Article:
Monday, October 11, 2010

The Sheep Hunt

I'm home in America for this, the rarest hunt likely to take place in my lifetime (I got the one license for 825 applicants).

I've been making phone calls every week all summer to landowners, former hunters, biologists, trackers, and this year's hunters.  With all of that information I've secured exclusive access to the best of three big drainages in my unit, permission to camp in a separate drainage, and the tip of where the biggest rams (which are pretty big) were living ten days ago.  We have as much of a plan as we probably could have at this point, though I will be competing with one other [Oregon resident] hunter and it sounds like he is also aware of the location of these big rams.  My biggest fear is that we are chasing the same ram on opening morning.

I want to try to explain the 'quest for the biggest ram' to the nonhunters of this blog.  Under normal hunting conditions - in a unit that offers unlimited 'over-the-counter' (non-lottery) licenses - I would be pursuing the first legal animal (usually a male with at least 3 points on one antler) I could find.  I would gladly harvest anything legal and be happy with the meat that I get - even happier if I happened across an older animal (because they're smarter and harder to get).  But in the case of this hunt, where there are 60+ rams in the unit and four tags per year, the species is managed under a microscope.  It might be presumptuous of me to say this, but the impression I get is that if I wanted to go out and shoot the first male sheep I encountered, that would be super easy.  The small ones hang out with the ewes or by themselves and aren't particularly hard to get close to.  But there's little challenge in that for me.  So given a tag with an almost 100% chance of a kill, I opt to make the hunt harder by killing the largest ram I can find.  The larger rams are also likely the oldest and smartest.  Just finding them is hard, but getting close is another task as usually they hang together in bunches with other old, smart rams.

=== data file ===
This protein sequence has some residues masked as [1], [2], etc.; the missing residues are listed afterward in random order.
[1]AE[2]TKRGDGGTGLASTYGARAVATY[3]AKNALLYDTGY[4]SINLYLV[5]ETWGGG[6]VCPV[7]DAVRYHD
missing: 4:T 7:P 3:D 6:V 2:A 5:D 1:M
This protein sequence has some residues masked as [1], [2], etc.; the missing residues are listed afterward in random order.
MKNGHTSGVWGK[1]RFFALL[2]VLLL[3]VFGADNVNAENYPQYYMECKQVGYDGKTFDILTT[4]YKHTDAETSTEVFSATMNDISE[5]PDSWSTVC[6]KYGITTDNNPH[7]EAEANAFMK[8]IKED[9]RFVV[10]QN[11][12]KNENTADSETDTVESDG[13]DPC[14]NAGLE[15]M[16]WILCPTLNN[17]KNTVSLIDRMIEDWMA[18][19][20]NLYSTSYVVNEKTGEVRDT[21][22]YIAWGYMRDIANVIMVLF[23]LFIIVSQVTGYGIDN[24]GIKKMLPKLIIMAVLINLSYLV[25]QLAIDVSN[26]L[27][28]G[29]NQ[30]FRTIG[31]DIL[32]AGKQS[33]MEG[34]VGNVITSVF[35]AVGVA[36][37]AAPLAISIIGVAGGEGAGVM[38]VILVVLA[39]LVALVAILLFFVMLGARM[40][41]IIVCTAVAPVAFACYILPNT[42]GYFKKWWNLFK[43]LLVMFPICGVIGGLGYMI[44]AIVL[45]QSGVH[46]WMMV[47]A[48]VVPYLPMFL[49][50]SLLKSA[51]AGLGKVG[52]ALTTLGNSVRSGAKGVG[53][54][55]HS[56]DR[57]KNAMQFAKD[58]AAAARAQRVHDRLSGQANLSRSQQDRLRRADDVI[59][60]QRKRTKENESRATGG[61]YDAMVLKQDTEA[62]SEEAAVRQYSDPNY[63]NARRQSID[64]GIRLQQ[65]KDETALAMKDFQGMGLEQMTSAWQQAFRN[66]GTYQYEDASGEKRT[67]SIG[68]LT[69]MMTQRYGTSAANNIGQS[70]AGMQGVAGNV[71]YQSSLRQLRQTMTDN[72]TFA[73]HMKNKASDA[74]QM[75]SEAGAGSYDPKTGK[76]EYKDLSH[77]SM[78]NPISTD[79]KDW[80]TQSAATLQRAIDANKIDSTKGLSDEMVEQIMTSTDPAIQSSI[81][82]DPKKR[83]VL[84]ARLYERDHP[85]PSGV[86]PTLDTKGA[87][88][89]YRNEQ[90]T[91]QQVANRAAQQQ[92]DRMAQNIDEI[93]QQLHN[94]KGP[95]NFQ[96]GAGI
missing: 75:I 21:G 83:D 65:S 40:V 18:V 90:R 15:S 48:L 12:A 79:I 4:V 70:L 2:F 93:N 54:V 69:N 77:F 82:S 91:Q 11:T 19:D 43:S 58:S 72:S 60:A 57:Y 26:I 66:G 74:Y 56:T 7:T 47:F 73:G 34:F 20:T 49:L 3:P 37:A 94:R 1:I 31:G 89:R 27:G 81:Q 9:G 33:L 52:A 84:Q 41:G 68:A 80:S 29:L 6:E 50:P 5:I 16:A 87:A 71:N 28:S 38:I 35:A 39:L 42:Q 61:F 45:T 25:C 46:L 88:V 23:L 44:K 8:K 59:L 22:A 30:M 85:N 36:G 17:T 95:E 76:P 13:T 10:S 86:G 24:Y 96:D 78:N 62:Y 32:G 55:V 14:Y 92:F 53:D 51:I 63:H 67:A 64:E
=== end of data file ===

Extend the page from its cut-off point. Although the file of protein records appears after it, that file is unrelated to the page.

There's also the Boone and Crockett record book, which records the largest animals harvested among each specie. They have a somewhat complicated method for measuring the horns or antlers, but suffice it to say I have a decent chance at making the record book off of this hunt, something that has been a dream of mine since childhood.

We're leaving Tuesday morning.  The hunt begins Saturday.


Saxtor said...

Forgive my ignorance, as this really isn't my department. But I was surprised to see you mentioning meat in your post. Until now, it was my assumption that a hunt such as this was primarily for trophies. While I assume there is significant removing of innards during taxidermy, I just assumed both goals were mutually exclusive. Am I wrong here?

Dave said...

It is illegal in all but a few cases (coyotes) to harvest an animal and not take out the meat. Most states even have percentage laws (ex: 90%, which means you can leave the ribs OR the neck behind if you'd like). The authorities (game and fish) are provided with expected weights for different aged animals (estimated by horn or antler size) and species and if you are caught with less meat than you should have you're cited for wanton waste. Most states also have a requirement that you leave on proof of sex, which gets complicated because you have to leave the uterus or genitals attached to one of the quarters to prove that you harvested the gender that your permit allowed.
While my hunt was for a 'trophy'-sized animal, that is not exclusive of the meat. We currently have a freezer full of sheep steaks, hamburger, and 3 boxes of summer sausage and pheasant breasts that I am taking back to Japan with me.

Saxtor said...

Thanks for the clarification, Dave. Sounds like you'll be eating quite well this Winter.